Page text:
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Review- Fear the Walking Dead “Pilot”

Let’s get this out of the way early; the pilot episode of  AMC’s Fear the Walking Dead is an exercise in horror and suspenseful television-making which should not be missed by anyone who enjoys great character development, moody suspense or edge-of-your-seat tension, and proves essential viewing for fans of The Walking Dead.

Fear the Walking Dead opens with a scene dripping in suspense, throwing the viewer right in the bloody deep end. The episode opens on an obscure and ambiguous setting that will have even the most stalwart of horror fans’ blood pumping by the end of the opening cinematic.

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Fear the Walking Dead follows the Clark family as they manoeuvre through the pitfalls of modern life; primarily those of step-family dynamics and the politics they engender, and the complications of a drug-addicted family member. The family member in question is Nick (Frank Dillane) and it is Nick who has an early encounter with a flesh-eating former girlfriend that kicks off the series. Nick manages to escape in a drug-addled haze before being hit by a car and hospitalised. Nick wakes in the hospital, unable to determine whether what he saw was real or imagined. His fractured psyche compels him to find out whether the butchery was real or just a nasty side-effect of the drugs and leads to some great character moments and a stellar performance from the little-known Dillane. The cast is filled out by the remaining members of Nick’s Family; mother Madison, sister Alecia and Madison’s lover Travis.

Special mention must be made of the sets the characters traverse in the pilot episode as they are some of the most imaginative the series has yet seen. The junkie church upon which Fear the Walking Dead opens is as sinister and scary a location as any of the Walking Dead‘s more memorable sites – the tunnels of the prison compound in season three are particularly of note –the church’s blood-soaked floorboards and piles of broken religious iconography give the scenes therein an extra level of menace. The L.A. river is given new malice as the setting for the episode’s denouement where skeleton graffitied walls add a nice touch to another great locale.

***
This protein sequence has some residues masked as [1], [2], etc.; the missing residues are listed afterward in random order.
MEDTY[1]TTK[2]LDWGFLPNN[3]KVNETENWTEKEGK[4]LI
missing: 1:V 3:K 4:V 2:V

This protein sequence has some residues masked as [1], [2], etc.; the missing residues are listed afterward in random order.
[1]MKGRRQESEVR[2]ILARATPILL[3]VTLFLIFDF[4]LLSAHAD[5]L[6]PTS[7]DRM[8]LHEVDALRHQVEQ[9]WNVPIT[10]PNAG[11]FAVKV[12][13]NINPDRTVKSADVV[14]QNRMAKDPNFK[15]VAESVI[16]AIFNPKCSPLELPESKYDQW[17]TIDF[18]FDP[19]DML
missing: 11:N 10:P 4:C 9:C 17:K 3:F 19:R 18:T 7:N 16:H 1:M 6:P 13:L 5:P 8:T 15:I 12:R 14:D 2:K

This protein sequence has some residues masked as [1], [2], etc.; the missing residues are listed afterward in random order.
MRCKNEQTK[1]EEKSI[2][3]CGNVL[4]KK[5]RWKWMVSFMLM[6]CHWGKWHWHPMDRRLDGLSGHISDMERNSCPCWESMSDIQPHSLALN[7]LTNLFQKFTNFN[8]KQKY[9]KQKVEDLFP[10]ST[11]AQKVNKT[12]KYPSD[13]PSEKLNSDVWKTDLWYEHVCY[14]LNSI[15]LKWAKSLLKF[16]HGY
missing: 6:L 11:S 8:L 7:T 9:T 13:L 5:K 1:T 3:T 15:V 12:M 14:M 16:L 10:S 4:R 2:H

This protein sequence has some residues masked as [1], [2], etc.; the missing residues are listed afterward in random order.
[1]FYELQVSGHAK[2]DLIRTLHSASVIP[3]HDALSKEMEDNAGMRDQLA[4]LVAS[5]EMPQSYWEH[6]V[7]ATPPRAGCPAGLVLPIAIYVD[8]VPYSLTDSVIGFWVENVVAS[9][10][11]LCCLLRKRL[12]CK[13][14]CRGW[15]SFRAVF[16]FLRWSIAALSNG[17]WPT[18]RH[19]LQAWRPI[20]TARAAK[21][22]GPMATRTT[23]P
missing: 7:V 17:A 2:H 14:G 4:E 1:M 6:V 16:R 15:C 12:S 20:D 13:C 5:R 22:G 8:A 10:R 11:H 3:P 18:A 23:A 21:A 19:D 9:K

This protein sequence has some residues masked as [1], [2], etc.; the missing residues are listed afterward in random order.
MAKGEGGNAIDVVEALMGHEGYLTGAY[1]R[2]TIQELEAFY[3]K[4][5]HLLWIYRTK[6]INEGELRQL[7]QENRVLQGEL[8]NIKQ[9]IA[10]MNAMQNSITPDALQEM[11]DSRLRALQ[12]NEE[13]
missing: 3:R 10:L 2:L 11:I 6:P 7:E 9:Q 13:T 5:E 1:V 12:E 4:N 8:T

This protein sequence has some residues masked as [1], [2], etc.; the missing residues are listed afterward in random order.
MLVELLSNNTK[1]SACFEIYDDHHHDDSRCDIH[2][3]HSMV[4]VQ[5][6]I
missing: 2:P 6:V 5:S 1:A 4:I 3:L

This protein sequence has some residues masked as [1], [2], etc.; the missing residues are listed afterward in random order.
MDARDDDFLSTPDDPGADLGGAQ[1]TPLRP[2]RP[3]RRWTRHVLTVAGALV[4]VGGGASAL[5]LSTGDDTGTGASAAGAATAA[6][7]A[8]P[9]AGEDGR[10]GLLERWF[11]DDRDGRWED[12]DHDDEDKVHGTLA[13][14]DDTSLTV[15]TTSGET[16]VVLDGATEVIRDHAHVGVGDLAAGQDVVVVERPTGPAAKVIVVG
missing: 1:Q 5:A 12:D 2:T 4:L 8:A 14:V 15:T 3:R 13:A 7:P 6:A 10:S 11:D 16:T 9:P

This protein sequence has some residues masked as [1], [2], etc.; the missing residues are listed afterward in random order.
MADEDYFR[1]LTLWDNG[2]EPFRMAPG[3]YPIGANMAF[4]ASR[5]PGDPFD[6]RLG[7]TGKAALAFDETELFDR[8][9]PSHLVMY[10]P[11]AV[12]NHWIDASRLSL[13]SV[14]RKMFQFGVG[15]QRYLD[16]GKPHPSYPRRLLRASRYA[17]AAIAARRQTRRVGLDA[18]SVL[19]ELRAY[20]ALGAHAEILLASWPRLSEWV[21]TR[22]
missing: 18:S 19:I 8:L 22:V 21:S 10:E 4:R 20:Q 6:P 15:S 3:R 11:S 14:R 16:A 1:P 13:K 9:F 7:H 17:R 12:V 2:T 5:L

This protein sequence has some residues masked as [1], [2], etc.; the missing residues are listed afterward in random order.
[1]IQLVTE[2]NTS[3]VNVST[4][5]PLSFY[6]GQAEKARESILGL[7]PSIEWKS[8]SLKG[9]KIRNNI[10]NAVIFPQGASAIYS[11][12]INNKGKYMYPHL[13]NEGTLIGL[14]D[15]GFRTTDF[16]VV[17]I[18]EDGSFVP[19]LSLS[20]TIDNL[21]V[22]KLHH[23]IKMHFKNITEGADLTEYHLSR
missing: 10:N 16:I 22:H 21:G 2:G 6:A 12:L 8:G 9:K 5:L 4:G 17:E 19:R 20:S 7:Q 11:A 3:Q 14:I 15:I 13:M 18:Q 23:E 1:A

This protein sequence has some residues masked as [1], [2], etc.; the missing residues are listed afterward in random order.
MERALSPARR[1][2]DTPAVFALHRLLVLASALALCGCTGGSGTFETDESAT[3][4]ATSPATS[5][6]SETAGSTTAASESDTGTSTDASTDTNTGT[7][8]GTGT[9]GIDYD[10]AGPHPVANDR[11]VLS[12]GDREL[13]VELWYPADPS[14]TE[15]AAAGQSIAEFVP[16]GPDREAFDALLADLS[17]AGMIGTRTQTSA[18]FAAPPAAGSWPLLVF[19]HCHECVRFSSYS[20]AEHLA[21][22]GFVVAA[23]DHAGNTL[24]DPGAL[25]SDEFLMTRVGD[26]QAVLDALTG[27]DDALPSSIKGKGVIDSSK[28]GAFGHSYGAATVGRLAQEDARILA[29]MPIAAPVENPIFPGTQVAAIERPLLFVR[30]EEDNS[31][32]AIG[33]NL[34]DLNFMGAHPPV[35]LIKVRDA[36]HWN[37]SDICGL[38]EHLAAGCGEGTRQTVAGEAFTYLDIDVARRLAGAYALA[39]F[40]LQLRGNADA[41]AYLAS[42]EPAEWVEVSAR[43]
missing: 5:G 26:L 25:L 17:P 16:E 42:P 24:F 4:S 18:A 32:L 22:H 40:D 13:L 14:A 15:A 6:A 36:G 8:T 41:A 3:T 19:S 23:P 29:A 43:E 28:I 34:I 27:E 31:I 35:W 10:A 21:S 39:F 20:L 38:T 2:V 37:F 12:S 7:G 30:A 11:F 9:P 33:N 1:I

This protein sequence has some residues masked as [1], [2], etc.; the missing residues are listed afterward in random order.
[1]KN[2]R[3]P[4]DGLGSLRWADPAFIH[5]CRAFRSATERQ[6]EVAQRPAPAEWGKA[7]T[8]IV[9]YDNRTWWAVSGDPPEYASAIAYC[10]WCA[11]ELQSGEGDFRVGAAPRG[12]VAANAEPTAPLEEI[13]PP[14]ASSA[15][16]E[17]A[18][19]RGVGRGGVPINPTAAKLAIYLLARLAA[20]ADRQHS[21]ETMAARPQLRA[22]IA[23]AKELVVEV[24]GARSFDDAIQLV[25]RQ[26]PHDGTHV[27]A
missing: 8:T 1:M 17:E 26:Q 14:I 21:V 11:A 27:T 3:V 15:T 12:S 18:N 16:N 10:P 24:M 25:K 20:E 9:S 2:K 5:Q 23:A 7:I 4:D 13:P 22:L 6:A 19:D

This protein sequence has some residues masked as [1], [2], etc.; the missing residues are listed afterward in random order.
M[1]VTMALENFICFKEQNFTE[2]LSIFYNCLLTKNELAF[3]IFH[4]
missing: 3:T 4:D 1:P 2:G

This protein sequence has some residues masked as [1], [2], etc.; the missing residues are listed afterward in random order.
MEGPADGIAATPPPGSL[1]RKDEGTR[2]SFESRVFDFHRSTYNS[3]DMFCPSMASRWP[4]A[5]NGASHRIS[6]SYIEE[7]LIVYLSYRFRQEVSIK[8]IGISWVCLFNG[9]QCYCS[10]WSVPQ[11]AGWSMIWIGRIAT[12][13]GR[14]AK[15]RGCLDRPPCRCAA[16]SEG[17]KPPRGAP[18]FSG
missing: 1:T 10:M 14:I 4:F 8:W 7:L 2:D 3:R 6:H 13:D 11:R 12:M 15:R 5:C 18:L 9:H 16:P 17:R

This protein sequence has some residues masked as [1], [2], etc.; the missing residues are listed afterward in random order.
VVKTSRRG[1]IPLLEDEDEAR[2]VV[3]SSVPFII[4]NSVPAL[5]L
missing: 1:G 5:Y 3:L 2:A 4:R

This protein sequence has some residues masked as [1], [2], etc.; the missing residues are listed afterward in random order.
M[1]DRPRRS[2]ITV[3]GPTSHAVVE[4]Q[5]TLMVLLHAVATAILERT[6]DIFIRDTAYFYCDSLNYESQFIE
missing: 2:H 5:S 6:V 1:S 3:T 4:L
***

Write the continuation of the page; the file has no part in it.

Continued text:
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One of many touches Fear the Walking Dead uses to elevate itself from the zombie inspired rabble is its reference to cultural forebears to the carnage that is about to be unleashed. In his English class Travis teaches his students about the importance of survival skills through an analysis of Jack London’s Call of the Wild, and yet another homage comes in the form of footage shot above an L.A. freeway which is eerily reminiscent of the reels of Rodney king being brutally beaten by police; only this time the victim continues to advance on the law enforcers even after they unload their clips into his staggering body.

What Fear the Walking Dead‘s pilot manages to nail so astutely is the problems of the modern family before the dead start eating the living. Flu-shots, family politics, drug addictions, good grades for college, run-ins with the law; everything pales in comparison with the very tangible zombie apocalypse about to take place on the streets of L.A. and the audience’s foreknowledge of what is waiting on the other side of a long night for these characters is a big part of what makes it such compelling viewing. The pilot episode is the epitome of the ‘slow-burn’ and people looking for buckets of gore shouldn’t feel cheated by the lack of brains, but optimistic; Fear the Walking Dead seems to be in the safe hands of some consummate storytellers, let’s hope they further deliver on the promise of the pilot episode with more great character moments and white-knuckle suspense in future instalments.

 

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